Working very closely with staff and employers in Private households can be hard to manage, as the close network makes it difficult to not blur together personal and professional boundaries. Try to keep communication about personal activity and other outside of work situations private to you, to save bringing possible drama and conflict to work. Communication is still important with your team members and employers to ensure you are doing your job role to the best of your ability. (See my other blog Maintaining a healthy Nanny/Employer Relationship for more on this)

2. Respect each other

Having mutual respect for each other and the other staff, will have a huge impact on the role you play in the overall operation. Respect each other’s needs, time and space especially when a staff member is on a break or off work, staff need this time to relax, rest and energise for the next coming week. Cultural differences including language, religion and cuisine may be different to what you’d normally know, but taking time to learn and respect these differences can be imperative to a happy and strong multicultural workforce.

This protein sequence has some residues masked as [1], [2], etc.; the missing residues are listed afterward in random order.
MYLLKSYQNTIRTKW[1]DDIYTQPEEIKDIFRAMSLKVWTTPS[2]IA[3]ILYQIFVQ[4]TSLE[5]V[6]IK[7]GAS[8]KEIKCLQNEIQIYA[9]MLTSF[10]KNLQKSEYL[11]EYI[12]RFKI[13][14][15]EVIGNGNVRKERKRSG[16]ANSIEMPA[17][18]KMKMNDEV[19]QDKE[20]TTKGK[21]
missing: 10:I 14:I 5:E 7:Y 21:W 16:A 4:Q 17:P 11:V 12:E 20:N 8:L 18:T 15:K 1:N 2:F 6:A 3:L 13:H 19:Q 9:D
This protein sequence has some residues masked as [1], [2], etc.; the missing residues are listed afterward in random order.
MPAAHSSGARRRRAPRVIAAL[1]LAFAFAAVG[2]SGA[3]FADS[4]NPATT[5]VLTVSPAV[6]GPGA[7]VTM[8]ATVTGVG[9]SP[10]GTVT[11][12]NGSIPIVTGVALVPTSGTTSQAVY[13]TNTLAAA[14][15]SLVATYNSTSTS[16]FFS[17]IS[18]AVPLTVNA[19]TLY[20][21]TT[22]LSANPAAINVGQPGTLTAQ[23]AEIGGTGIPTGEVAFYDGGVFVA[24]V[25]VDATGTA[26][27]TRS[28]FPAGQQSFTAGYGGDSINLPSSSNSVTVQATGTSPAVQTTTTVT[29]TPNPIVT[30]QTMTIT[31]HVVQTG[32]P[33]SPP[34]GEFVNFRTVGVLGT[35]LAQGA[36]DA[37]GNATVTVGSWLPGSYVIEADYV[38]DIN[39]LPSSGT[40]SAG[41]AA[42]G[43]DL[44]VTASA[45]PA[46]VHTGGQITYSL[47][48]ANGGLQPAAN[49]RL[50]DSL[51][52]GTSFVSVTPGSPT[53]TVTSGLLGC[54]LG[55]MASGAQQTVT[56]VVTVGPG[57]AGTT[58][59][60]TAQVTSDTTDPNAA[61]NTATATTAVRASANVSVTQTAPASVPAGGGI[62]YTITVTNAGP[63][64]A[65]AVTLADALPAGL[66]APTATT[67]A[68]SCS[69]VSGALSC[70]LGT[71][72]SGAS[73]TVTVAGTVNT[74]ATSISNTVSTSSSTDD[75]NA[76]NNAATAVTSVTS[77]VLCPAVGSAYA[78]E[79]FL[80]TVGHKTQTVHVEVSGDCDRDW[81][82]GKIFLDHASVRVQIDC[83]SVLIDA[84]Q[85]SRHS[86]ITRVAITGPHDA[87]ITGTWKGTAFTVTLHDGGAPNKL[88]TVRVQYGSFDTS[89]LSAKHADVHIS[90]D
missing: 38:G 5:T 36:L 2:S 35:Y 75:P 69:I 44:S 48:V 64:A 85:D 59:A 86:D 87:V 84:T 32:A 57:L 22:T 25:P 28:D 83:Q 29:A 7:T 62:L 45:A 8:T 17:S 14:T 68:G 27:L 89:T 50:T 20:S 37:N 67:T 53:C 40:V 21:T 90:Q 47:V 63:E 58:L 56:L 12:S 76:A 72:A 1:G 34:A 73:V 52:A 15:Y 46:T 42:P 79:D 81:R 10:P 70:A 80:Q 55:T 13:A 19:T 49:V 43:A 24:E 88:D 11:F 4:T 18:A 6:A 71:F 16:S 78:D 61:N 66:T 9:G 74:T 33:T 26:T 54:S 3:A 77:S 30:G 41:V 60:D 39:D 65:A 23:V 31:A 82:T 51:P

3. Always be positive

Domestic bliss comes from balance in all areas of the household. All household employees want, is to be happy and feel appreciated. Regardless of any complaints you or anyone else maybe experiencing in their role, stay positive with your colleagues. Listen carefully to what they say, be constructive and helpful, support each other and appreciate the collaborative effort that you bring to the service.